THE GAZA STRIP has been called "a refugee state." Indeed it is humbling to wander through the Beach Camp, built to the edge of the Mediterranean Sea in Gaza City. A lonely child, severely underfed, sits on an oil drum, talking to himself and staring at the sea. An old, toothless woman invites me to sip mint tea in her dark shack, then shows me photographs of of herself as a beautiful young girl. "Where was this taken?" I ask. In Jaffa, she explains, now part of Israel. "I fled in 1948. I've lived here ever since."
Gaza City is an odd place. Dusty, hot, and teeming with children, it offers scenes of squalor juxtaposed with bursts of opulence. Donkey carts coexist with Jaguars roaring by. Futuristic buildings colored pink and periwinkle—built recently when the Palestinian Authority came here to govern and rich Arabs invested in the city—tower over neighborhoods where older buildings have been ripped apart by Israeli bombs.
Despite the unrest, people carry on. Shops sell furniture and mobile telephones; people go out to dinner. One afternoon, I passed a school when the gates opened. Children gushed out, the boys in T-shirts and blue denim, the girls in head scarves and long smocks—separate from the boys since the society is Muslim.
As I traveled throughout the Gaza Strip, I kept encountering multitudes of children. In the north at Beit Hanoun, they played soccer in streets chewed up by Israeli bulldozers, hide and seek in the rubble of demolished houses, and even romped on jagged water pipes and bridges that the Israelis had bombed.
I thought it sad that the Israeli government found collective punishment necessary, inflicting wounds on neighborhoods, villages, and towns for the crimes of single terrorists. The policy is disproportionate, and it has not worked.
Most Palestinians are ambivalent about Hamas and the other militant Muslim groups. On the one hand, they admire Hamas for its fierce resistance to Israel and the United States; on the other they want peace and quiet, work to feed their families, and they hold Hamas responsible for the paralysis of their economy and the horrors of collective punishment.
Yet these huge Palestinian families may one day unlock the riddle of the Arab-Israeli conflict. I mentioned the mobs of children thoughout Gaza—and the same is so in the West Bank. Palestinians generally do not practice birth control; it is not unusual to meet a Palestinian father who has eight, 10, or even 15 children. Israeli families normally do not exceed two or three children.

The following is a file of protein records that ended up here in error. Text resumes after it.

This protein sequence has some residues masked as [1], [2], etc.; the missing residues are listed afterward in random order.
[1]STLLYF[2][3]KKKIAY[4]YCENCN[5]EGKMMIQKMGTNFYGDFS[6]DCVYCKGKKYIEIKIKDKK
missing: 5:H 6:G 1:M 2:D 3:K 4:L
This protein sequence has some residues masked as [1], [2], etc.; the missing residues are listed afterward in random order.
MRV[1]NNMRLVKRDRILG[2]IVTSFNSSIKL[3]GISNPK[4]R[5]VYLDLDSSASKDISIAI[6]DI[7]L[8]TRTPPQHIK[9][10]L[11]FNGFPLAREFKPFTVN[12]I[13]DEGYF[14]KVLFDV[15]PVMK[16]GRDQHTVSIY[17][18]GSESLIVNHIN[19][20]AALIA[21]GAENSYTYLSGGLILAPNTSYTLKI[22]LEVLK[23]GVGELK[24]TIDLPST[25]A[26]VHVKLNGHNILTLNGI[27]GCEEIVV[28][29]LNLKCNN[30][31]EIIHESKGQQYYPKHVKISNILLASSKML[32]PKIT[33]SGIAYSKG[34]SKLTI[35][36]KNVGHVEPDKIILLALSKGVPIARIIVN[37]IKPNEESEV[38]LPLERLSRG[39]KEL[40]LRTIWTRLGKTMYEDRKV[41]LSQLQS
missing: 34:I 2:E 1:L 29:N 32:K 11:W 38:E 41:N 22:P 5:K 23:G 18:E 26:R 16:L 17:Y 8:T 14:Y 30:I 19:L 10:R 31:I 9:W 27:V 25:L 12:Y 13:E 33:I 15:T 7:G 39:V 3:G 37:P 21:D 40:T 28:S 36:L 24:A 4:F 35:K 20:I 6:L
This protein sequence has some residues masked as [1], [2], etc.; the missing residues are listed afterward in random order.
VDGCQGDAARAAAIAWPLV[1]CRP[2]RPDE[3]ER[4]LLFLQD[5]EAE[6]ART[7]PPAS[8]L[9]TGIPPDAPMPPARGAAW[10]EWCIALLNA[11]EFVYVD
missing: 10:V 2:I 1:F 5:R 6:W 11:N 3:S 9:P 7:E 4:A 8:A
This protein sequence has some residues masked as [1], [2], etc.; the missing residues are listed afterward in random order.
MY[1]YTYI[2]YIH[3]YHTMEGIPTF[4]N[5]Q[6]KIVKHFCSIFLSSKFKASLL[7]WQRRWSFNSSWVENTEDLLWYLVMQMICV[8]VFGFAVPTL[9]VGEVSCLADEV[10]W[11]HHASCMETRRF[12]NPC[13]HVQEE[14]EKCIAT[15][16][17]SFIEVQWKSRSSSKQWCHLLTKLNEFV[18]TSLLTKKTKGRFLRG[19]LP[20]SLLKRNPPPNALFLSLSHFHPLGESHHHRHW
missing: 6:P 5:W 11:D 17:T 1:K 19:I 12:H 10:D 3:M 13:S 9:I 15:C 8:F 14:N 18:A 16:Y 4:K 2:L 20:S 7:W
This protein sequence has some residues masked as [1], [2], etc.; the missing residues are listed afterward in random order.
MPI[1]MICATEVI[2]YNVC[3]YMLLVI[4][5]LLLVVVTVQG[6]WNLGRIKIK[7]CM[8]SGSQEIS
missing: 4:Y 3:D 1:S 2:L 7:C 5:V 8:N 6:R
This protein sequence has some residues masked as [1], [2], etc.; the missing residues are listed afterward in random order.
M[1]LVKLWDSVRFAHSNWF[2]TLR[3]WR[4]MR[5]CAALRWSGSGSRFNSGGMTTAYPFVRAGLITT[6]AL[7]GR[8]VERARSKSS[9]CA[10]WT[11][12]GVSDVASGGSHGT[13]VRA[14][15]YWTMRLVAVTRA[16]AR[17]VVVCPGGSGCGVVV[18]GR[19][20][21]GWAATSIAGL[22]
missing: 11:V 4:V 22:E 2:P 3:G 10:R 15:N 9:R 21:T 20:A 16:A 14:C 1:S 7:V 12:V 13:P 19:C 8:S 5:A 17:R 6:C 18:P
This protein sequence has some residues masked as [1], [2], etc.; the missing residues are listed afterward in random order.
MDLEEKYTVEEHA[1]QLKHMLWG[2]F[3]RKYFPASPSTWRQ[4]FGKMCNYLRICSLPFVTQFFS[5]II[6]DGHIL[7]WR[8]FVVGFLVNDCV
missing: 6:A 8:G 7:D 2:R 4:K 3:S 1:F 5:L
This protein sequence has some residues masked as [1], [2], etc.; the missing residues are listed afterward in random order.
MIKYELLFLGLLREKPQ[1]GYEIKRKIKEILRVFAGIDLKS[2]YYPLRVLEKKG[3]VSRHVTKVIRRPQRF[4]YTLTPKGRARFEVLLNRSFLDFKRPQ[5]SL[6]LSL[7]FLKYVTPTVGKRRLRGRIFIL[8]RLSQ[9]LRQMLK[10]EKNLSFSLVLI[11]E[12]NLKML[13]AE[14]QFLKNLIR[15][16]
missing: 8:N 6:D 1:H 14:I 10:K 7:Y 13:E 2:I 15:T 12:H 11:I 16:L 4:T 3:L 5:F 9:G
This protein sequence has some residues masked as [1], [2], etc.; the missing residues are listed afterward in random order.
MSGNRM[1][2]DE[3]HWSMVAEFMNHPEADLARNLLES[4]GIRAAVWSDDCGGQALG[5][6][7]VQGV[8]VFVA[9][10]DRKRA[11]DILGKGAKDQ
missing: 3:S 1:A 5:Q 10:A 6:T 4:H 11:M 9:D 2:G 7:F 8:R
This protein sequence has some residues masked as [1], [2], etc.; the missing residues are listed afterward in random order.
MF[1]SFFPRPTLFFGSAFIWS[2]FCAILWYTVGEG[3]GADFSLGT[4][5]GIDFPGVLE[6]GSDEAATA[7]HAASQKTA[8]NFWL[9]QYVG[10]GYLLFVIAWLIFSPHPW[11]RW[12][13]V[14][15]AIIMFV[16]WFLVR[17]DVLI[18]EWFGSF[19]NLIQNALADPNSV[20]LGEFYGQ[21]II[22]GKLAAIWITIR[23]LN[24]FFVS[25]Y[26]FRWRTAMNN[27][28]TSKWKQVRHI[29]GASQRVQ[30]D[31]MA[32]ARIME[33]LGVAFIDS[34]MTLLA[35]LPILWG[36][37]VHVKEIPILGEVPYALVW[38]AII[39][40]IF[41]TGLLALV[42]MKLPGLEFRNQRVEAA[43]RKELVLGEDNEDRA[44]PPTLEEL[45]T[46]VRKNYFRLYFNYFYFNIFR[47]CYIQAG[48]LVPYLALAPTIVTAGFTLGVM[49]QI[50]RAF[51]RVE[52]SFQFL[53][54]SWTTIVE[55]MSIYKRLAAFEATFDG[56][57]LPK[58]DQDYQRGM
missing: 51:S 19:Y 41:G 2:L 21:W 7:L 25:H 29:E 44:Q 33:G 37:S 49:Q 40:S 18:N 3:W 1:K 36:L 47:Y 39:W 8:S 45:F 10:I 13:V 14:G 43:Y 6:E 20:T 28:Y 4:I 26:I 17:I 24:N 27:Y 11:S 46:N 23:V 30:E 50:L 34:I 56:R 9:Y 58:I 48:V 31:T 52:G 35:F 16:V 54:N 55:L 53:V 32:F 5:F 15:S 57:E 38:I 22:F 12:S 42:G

This phenomenon is what sociologists call a "demographic time bomb"—and it terrifies Israelis across the political spectrum. Within the next two decades, Arabs between the Mediterranean and the Jordan River will surpass Jews in numbers. Many Palestinians consider the road map a bad joke, and are willing to wait until Arabs command a majority in all of historical Palestine.
Michael Tarazi, a legal adviser to the Palestinian Authority, urges patience until Arabs and Jews become in effect one entity throughout Israel and the West Bank and Arabs can demand equal rights. He argues that eventually the world will impose a one man, one vote system on Israel. Soon enough, with an Arab majority, a Palestinian will be elected president of a new state embracing all of Israel, Gaza, and the West Bank.
The argument is full of holes, but demographically it contains a certain logic. Liberal Israelis are determined to retain Israel's mostly Jewish character. They realize that time for a two-state solution is running out. They agree with the Arabs that Ariel Sharon's plan for a minimal Palestinian state will never work.
Thus they are thrown back on President Bush's "road map." This process—already so vague about final borders and how a Palestinian state will be achieved—will inevitably fail unless Bush makes decisions from which his predecessors have recoiled. Of course he will put pressure on the Palestinian Authority to crack down on terrorism. But how will he confront the obstructions and delaying tactics of Sharon, who palpably has no intention of dismantling major settlements or surrendering East Jerusalem?
One wonders whether Bush has a clear idea of the mountains he must move. Does he realize that to move Sharon he may have to withhold spare parts for the Apache helicopters, F-16 aircraft, and other military equipment that the United States sells or gives to Israel?
Polls show that most Israelis still want to exchange land for peace. Reports reaching Israel suggest that Bush is furious with the Sharon government for impeding the road map. Possibly he senses that this is the last chance for a two-state solution. Those multitudes of children in Gaza and the West Bank will soon grow up, and then the demographic time bomb may explode.